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Men's Basketball Coach Steve Donahue watches the play during a game against Princeton at the Palestra on Jan 12, 2019. Credit: Alec Druggan

The Penn men’s basketball season is right around the corner, and nobody is quite sure about what to expect. The Quakers, along with the rest of the Ivy League, did not compete during the 2020-2021 season. As a result, it has been hard to forecast exactly how the Ancient Eight will shape up in 2021-2022.

With Penn’s season opener at Florida State only weeks away, The Daily Pennsylvanian spoke with coach Steve Donahue to see what can be expected from the team this year.

The questions and answers below have been lightly edited for clarity.  

What has it been like going through the team’s first full preseason since 2019?

I keep using this word because I think it fits. It feels normal… having trained in the spring, and [having] been here and then coming back in the fall, I think we’re ready. It feels really normal getting ready for a season. The excitement is probably higher than it’s ever been, but it feels like every year.

Injuries have kept Jelani Williams off the court for his entire Penn career. Now that he’s coming into the season healthy, what are your expectations for the fifth-year senior?

After you’ve waited five years, there’s no easing it in. He’s played a lot of basketball. [Although] he hasn’t been on the court in front of people, this comes second nature to him. For us he’s like a coach on the court, someone we feel strongly understands what we’re trying to do on offense and defense. I can feel it already that we’re going to need him out there in particular at critical times. He’s going to hit the ground running, and [I] feel strongly that he’s ready for it.

Lucas Monroe has taken a veteran position on the team and is someone that has been in the program for a while now. How do you see him impacting the team this season?

I think that’s a good way of putting it, he’s been here a while. [He was] voted as a unanimous team captain as a junior. I think the strength of Lucas is that he does a little bit of everything in every aspect of the game. I think he can score it, he defends at a high level, he’s a good playmaker, he guards one through four, [and] he’s a terrific rebounder. So, he’s going to have a big role for us.

Two seasons ago, Max Martz and Jordan Dingle both had an instant impact as freshmen. With them having taken a year off in 2020-2021 to preserve a year of eligibility, how do you expect the two to do now that they’re back as sophomores?

I think people recognize that both of them are so much better than they were as freshmen. I thought they were good as freshmen, but they were freshmen, and they had their rollercoaster. Both of those two, I expect to be at a high level from the start. Both have improved and both can really score. Obviously, Max from three, but both are really good three-point shooters [and] mid-range shooters, and they can finish, so I think you’ll see just a better version of both of them.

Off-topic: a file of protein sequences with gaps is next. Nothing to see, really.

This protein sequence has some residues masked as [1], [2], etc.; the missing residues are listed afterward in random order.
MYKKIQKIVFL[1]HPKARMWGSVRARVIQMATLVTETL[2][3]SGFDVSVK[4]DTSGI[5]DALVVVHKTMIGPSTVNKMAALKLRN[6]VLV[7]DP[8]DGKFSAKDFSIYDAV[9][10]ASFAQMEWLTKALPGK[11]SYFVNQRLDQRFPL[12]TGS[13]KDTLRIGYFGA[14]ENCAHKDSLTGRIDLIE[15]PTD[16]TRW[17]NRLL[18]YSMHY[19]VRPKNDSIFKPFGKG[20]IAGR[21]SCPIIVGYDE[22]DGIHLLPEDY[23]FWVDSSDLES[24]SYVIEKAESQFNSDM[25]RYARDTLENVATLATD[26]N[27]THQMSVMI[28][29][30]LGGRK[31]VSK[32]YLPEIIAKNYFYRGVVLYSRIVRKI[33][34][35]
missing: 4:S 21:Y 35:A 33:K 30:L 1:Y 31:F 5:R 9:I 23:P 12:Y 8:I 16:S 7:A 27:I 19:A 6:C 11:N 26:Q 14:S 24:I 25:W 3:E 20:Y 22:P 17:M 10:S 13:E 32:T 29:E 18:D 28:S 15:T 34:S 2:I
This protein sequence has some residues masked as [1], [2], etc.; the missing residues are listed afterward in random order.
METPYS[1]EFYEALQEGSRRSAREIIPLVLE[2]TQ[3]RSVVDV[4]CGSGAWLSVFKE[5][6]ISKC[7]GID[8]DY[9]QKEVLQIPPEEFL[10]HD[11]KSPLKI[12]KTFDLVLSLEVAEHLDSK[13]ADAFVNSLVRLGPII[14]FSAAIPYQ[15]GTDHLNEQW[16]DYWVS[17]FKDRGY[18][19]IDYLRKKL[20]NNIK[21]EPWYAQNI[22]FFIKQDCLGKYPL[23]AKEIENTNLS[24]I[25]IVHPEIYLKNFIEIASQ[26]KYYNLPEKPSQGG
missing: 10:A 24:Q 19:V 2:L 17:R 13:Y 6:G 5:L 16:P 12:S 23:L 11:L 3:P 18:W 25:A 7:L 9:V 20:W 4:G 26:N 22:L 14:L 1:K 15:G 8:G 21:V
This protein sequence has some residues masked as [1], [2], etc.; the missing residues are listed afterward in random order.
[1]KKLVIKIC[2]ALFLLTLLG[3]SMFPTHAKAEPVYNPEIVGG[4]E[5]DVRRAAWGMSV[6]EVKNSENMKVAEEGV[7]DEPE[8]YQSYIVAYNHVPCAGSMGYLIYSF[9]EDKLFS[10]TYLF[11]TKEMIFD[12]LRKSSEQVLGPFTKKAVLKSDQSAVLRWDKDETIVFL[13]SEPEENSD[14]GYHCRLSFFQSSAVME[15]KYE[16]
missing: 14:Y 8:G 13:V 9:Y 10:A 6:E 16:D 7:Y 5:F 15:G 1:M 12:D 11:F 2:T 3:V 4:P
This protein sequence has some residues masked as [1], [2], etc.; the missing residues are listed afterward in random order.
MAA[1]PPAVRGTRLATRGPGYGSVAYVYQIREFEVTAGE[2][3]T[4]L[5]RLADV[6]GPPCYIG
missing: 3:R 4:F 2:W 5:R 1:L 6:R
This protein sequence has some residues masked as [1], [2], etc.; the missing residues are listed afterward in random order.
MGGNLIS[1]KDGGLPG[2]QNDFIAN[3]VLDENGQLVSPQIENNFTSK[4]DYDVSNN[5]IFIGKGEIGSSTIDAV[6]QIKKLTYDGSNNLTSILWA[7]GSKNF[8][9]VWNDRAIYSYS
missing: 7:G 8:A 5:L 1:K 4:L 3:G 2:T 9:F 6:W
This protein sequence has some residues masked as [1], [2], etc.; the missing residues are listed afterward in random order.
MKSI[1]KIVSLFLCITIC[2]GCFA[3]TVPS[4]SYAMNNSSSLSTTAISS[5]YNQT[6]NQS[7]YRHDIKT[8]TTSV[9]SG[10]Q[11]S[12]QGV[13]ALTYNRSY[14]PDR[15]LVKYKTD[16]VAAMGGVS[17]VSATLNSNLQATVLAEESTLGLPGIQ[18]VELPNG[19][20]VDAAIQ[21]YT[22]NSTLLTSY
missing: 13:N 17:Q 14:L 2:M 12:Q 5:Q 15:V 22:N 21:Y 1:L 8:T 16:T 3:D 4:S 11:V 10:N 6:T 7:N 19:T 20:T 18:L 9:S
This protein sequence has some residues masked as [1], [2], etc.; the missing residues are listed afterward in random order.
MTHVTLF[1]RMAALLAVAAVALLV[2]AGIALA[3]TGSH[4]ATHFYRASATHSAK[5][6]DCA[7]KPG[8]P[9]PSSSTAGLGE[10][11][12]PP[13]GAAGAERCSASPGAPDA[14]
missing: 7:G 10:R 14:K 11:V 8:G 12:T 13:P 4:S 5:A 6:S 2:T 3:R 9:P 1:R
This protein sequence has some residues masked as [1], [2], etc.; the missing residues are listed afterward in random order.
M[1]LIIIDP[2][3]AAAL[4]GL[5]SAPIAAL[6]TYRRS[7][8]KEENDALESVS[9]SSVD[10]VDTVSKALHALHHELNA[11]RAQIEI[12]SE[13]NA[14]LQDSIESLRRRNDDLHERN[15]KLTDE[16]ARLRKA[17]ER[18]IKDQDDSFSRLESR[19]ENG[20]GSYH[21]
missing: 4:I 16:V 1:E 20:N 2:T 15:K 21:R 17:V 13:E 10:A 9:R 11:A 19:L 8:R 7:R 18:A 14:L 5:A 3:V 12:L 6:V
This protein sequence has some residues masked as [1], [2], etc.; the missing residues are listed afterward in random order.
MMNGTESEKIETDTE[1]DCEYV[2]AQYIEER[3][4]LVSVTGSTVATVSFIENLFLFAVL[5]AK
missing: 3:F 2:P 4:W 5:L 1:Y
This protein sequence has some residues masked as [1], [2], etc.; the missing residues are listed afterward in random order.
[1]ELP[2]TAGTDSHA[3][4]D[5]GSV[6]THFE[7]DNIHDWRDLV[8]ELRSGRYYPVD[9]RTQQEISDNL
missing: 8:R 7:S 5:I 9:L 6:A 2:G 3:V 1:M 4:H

This team has a lot of depth and a lot of young players. Who are some younger players that could compete for minutes this season?

We have Michael Moshkovitz, who’s a junior college transfer [and] who’s with the older guys, and Clark Slajchert, who’s a sophomore. Those guys are in the top nine for sure. Our freshmen have been terrific. Reese McMullen has been hurt, but Gus Larson, George Smith, Nick Spinoso, and Eddie Holland III, to me, having been in this league for a long time, are kids that are going to be very good players in this league. I don’t know when the opportunity to really shine comes because we have such depth, but a month from now, it may feel different because they keep getting better and because that’s what I see every day in practice.

Is this a team that you see operating under a set rotation, or a team utilizes their depth and changes things up based on the situation?

I think we’re going to play a lot more guys than I’ve ever played consistently. My years at Cornell toward the end, we played 10, 11 guys. I think we play 10, 11 guys here pretty consistently in the first half of games. We’re playing much faster on both sides of the ball, so it’s imperative that we are fresh and have the energy. So, sometimes that means shorter stints out on the court for guys.

You’ve talked this offseason about retooling some approaches and strategies for this year. What are some things that might look different this season?

I think the biggest difference you’ll see is the pace of the game is going to be faster. We’re pushing teams to speed them up. Picking them up full court [and] mixing up defenses are different things we’re doing to speed them up. We’re going to transition more than we ever have. I think we have depth on our team that allows us to do that and kids that are really willing to do more when they’re out on the court. I think the result will be that the pace of the game is a lot faster.

This has been a team that’s historically shot a lot from beyond the arc. Do you see the team continuing to match those high three-point attempt totals in 2021-2022?

I definitely think we’re going to shoot the ball from three. Unfortunately, I think we haven’t shot it as well as we’d hoped over the past couple of years, for a lot of reasons. Some of it’s some key guys who were three-point shooters getting hurt. But I think you’ll see we have different offensive players that score in so many different ways. Unlike the last couple of years where you had AJ [Brodeur] and three-point shooting, I think you’ll see a lot more variety of that. In transition, if you can get an open three, you certainly will take it.